Written & Directed by: Christophe Honoré
Original Music by: Alex Beaupain
Full Credits from IMDb
Love Songs’ opening credits display the names (last names only) of the cast and crew in big block letters, a nod to Godard & the French New Wave, director Honoré’s most obvious filmmaking antecedents. But behind the text run images of a gray, drab and overcast Paris—despite the cafes, it’s not quite the romantic Paris of postcards. As such, Honoré gets straight to his central theme, the one that also popped up in his previous film, Dans Paris—the conflict between romance and reality; between idealized history and bleak modernity; between Godard and the Bros. Dardenne; between love affairs and death.
But whereas Dans Paris maintained 90 minutes of joie de cinema, balancing Roman Duris’ melancholia against Louis Garrel’s playful buoyancy, Love Songs (Les Chansons d’Amour) falters by falling into self-seriousness. That is, Love Songs aims to reach dramatic heights within the pretense of the movie musical, whose emotions can never, inherently, reach more than a level of superficiality.
Garrel returns in Honoré’s latest to play a young graphic designer (I think), involved in a ménage a trois with Clotilde Hesme and Ludivine Sagnier. (Following The Dreamers and Dans Paris, it’s become to difficult to imagine Louis Garrel in a bed without two additional bunkmates.) Time Warner Cable describes the film pithily and perfectly: “a young French threesome express themselves with sex and pop music.” For the first several reels, Love Songs is as fun to watch as Time Warner makes it sound, thanks in large part to Garrel and his irrepressible likability as he treats a couch cushion like an infant or slides across rainslick macadam in his rubber soles, to the squealing delight of his lady friends.
After Dans Paris, some critics criticized Honoré as rather cloying in his aping of New Wave, et al. styles, but I find his mismash pastiche style of filmmaking to be palpably and infectiously impassioned: a character “walks away” by gliding as though standing on a conveyor belt (a favorite trick of Frankenheimer); Honoré suddenly cuts to still photos like he’s Chris Marker; the three characters lay in bed together, reading books with titles like “Perfect Happiness”, “Voluptuous Pleasures” and, of course, “Politics”. (It is, after all, a French film.)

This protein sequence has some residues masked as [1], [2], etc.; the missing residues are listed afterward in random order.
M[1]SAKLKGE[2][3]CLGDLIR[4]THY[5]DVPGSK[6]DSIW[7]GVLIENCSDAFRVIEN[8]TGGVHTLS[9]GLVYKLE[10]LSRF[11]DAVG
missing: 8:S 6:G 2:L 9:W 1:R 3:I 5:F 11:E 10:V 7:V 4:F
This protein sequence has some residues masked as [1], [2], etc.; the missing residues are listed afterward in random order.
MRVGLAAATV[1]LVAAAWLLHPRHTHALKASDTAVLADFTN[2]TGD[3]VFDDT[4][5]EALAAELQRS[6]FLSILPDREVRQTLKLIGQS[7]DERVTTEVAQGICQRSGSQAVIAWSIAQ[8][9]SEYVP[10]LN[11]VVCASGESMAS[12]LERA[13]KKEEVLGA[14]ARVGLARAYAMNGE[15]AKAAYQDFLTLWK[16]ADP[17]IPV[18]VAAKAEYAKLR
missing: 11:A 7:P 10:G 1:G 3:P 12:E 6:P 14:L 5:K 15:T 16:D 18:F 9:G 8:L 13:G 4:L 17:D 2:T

The very first scene of dialogue in Love Songs is an argument over whether it’s morally acceptable to see a bad movie on purpose; Honoré takes his cinema seriously, so seriously he’s not afraid to treat the medium with an excited measure of playfulness. (Someone is holding a book? Cut to a page of the book!) Late in the film, a song sung by Yannick Renier sums it up nicely: “Have you ever loved,” he sings, “for the sheer sake of it? Have you ever taken a bite of the apple for the taste of the fruit—its sweetness and its zest?” If cinema is a glass of water, Honoré and Garrel are two tablets of Alka Seltzer.
Unfortunately their carbonating effects wear off after about 45 minutes and the glass of water that is Love Songs goes tepid again. A sudden death interrupts the love story and kills off most of the lightheartedness as well. Music, in Love Songs as in most any musical, is used as a means for the characters to sing through their feelings, to externalize the internalized. At first, it’s a means to brighten up dismal dialogue about jealousy or rain, saving the audience from prattling French characters. When Garrel is criticizing Sagnier with lines like, “little bitch, go to hell,” it’s much more fun to hear it sung.
But Love Songs takes on an unbefitting solemnity as Garrel and those around him try to cope with the sudden death. The film loses its pep; the songs follow suit, shedding their toe-tappingness. But its sourness rings hollow; Love Songs, from start to finish, is never emotionally credible. At its best, early on, it’s simply uninhibitedly joyous and when it loses that, it loses everything. If it’s between romance and reality, Honoré ought to err on the side of romance.
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